[CFRG] Utility of nonce misuse resistance [was: Questions for the group from the HPKE presentation]

Loup Vaillant-David <loup@loup-vaillant.fr> Tue, 10 August 2021 12:42 UTC

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From: Loup Vaillant-David <loup@loup-vaillant.fr>
To: "Blumenthal, Uri - 0553 - MITLL" <uri@ll.mit.edu>, "cfrg@irtf.org" <cfrg@irtf.org>
Date: Tue, 10 Aug 2021 14:42:17 +0200
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Subject: [CFRG] Utility of nonce misuse resistance [was: Questions for the group from the HPKE presentation]
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Blumenthal, Uri wrote:
> Semi-related. Am I the only one who became rather antagonistic to
> AEAD modes that can't survive nonce reuse/misuse?
> I'd like to see only nonce misuse-resistant AEAD as we move forward.

Designing actual protocols convinced me that AEAD is not enough. We
need to go all the way to actual wire protocols, or file formats.

First, we need to establish a session key. It's pretty easy in some
cases (password based key derivation, and done), but key exchange is
generally more problematic (just look at Noise to get an idea of what
it takes to actually exchange keys).

In some cases (such as file encryption), it may be more practical to
have a random (and therefore unique) key for each instance. In this
case, we don't even need a nonce, and we could fix it at zero. (Let's
ignore the likes of AES-CBC).

Finally, we have other considerations, such as key rotation (ratchet)
for forward secrecy, various limits such as chunk length, number of
message per session, replay attack resistance, DoS resistance…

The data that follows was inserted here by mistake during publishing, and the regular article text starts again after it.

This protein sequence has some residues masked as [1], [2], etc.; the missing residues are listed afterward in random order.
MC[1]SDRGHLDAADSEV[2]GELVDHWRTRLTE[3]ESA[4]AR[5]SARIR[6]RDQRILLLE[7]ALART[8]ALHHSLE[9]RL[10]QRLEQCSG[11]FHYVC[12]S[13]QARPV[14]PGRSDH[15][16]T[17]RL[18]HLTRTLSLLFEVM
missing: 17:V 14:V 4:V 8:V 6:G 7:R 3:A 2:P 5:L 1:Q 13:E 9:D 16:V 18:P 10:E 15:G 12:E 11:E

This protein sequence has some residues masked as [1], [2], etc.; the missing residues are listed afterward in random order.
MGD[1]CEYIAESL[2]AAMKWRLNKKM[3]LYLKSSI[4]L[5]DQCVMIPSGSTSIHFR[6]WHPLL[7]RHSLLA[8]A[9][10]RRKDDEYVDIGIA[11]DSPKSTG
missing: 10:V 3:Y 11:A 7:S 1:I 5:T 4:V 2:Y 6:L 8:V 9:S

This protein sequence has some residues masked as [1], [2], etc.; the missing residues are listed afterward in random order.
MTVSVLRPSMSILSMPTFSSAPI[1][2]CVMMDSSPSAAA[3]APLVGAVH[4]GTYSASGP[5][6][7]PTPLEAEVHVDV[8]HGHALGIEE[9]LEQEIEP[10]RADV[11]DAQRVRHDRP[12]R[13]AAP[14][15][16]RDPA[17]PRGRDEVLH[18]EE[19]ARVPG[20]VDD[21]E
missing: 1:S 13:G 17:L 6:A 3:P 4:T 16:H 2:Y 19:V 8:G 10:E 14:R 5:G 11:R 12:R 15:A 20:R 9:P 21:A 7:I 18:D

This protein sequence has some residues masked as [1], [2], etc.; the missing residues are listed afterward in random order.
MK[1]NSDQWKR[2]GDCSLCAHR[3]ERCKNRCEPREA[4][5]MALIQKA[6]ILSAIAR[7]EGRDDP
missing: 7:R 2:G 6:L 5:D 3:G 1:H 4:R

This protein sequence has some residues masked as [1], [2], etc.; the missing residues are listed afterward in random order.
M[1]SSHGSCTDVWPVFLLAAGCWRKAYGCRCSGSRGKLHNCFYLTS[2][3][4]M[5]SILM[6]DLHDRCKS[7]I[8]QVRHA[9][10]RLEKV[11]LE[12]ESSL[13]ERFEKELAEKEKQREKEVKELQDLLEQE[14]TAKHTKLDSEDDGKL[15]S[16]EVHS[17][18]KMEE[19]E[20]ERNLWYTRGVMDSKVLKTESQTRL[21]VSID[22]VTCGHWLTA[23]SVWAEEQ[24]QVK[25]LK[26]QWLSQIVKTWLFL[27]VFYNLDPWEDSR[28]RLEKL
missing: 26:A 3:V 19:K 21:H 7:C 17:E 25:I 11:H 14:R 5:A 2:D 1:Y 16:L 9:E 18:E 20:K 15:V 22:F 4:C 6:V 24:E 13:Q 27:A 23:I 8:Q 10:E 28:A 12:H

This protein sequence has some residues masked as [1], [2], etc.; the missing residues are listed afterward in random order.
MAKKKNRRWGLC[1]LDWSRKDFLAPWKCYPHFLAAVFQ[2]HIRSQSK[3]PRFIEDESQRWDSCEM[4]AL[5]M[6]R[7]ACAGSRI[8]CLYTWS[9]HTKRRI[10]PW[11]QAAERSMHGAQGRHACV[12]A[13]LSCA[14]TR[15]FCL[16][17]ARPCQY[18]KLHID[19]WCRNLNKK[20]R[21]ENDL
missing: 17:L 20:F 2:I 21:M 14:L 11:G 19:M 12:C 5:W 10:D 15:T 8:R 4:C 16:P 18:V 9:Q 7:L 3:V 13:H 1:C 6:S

Simply put, AEAD, even with nonce-misuse resistance, is not enough.
Application writers need full blown protocols, ideally with some
reference implementation, and a test suite that tests various attacks
that might occur from specific implementation errors… such as nonce

At that point, AEAD is just a (crucial) building block for protocol
designers. I believe it is reasonable to assume that protocol designers
(as opposed to application developers), will not design protocols that
reuse nonces. Just like it's reasonable to assume that AEAD designers
aren't going to misuse Poly1305.

So, just like we've been telling application developers to use
authenticated encryption instead of combining AES/GHASH (or
Chacha20/Poly1305) manually, we probably want to give them the
protocols they need, and tell them to use those.

If we do this, nonce-misuse sensitive AEAD such as RFC 8439 should be
much less of a problem. In this context, I believe the security
increase provided by a nonce-misuse resistance is minimal. Possibly not
enough to justify any perceivable decrease in performance.

For me, if we can get application writers to use high-level protocol
implementations, nonce-misuse resistance is just a nice to have.